Jul 14, 2011
© 2016, Roadracing World Publishing, Inc.
(This original, copyrighted material may not be copied, cut and pasted, published or otherwise reproduced in any way in any medium, which means, don’t post this on another website or BBS. If you want somebody else to see this, send, share or tweet a link or post a link to this page.)
VIR principal Connie Nyholm (center) posed with John Ulrich (left) and Chris Ulrich (right) after taking a two-up ride on the track aboard Chris Ulrich's specially equipped AMA Pro racebike in 2002. Photo by Bruce Wilkins/Virginia Breeze.
How Greed And Sloth Killed The AMA Pro Event At VIR
By John Ulrich
Greed and sloth"”or maybe greed and ignorance"”killed the 2011 AMA Pro event at VIR.
The track promoted its own AMA Pro events from 2001 through 2004, and didn't make much (if any) money. Along came M1 Promotions with a simple solution: Rent us the track and we will assume all risk, handle all the details and pay for everything.
With no risk for the track.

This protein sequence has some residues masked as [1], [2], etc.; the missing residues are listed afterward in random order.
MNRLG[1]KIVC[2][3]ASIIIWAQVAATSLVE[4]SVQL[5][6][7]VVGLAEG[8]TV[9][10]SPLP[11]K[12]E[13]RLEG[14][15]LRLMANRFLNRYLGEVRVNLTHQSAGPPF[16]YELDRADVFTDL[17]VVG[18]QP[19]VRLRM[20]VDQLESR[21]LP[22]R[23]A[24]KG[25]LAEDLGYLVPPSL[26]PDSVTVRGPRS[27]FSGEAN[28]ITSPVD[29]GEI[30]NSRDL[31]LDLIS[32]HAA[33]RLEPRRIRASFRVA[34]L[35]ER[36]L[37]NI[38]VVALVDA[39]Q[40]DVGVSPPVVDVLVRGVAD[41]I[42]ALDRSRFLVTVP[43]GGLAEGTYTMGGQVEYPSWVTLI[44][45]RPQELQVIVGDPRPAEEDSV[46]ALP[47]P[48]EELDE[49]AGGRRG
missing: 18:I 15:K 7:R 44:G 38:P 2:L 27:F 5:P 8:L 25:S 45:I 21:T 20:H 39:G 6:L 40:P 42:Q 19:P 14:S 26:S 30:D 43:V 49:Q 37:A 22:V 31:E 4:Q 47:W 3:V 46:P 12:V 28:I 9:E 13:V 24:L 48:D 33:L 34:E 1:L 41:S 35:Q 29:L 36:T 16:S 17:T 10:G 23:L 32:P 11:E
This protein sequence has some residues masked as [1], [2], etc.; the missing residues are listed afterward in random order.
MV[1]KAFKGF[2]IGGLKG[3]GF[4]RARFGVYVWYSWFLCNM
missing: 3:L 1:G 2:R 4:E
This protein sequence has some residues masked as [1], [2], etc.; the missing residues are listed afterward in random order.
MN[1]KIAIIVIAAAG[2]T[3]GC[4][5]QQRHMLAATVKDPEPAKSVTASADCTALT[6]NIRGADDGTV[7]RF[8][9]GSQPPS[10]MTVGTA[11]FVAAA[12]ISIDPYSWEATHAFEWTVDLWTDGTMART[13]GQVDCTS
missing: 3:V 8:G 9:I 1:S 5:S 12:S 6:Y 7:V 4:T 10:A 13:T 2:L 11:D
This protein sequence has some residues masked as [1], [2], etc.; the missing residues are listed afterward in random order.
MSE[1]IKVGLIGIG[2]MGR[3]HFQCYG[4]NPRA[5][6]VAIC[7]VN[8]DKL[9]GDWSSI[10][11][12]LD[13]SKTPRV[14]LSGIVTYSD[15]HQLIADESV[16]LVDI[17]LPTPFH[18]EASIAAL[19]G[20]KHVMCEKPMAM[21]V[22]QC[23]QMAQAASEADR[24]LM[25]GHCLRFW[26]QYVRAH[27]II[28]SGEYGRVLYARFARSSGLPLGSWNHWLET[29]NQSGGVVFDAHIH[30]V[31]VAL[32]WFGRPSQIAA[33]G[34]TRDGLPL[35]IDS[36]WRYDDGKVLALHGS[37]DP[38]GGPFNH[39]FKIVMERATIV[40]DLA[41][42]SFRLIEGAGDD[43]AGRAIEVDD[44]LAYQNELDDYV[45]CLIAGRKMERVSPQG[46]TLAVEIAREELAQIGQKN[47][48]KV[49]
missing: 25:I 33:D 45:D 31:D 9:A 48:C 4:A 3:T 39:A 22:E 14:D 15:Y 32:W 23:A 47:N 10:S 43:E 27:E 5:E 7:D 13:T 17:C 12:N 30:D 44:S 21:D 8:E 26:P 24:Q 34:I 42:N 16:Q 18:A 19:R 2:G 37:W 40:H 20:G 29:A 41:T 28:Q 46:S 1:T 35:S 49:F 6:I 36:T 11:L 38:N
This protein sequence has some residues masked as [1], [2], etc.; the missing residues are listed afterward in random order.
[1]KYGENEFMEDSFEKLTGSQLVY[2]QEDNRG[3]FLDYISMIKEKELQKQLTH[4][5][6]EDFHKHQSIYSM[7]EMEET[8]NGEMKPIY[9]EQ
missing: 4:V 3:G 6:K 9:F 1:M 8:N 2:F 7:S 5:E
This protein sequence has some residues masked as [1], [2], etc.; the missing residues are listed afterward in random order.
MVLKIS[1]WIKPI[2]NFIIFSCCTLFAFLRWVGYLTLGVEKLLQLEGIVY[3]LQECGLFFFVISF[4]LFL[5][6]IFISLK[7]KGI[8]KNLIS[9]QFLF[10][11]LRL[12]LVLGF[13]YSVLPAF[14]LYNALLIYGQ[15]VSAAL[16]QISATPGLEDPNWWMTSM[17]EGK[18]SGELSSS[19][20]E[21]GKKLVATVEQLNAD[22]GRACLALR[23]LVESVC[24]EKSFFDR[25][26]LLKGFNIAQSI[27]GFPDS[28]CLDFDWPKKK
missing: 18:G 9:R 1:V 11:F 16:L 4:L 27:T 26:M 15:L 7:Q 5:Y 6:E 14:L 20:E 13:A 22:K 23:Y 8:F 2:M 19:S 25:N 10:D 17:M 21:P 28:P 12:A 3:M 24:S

With a guaranteed profit for the track.
Everything. As in, paying for the AMA Pro sanction, the haybales, the Airfence deployment, the electricity, the security, the post-event clean-up, even any damage done to the facility.
Everything. As in event promotions and ticket sales.
Besides assuming all risk and guaranteeing a profit for the track, M1 did a good job of actually promoting the race, including blanketing the surrounding area (within a 50-mile radius) with literature and posters, working with dealers to sell tickets, buying billboards and advertisements and commercials, going to local bike nights-- getting the word out, building excitement.
M1 excelled in community outreach, getting involved with local charity fund-raisers, youth groups, you name it. And M1 spent money in the local community, hiring local talent, renting local equipment, using local vendors.
M1 also found its own sponsors for the event, including American Suzuki.
For five good years, The Big Kahuna Nationals went off as planned. The track had no risk and made money as the event venue. Spectator attendance grew dramatically the first four years and even as the economy contracted, was still decent"”down just a little for the weekend overall but actually up on Sunday--in 2009.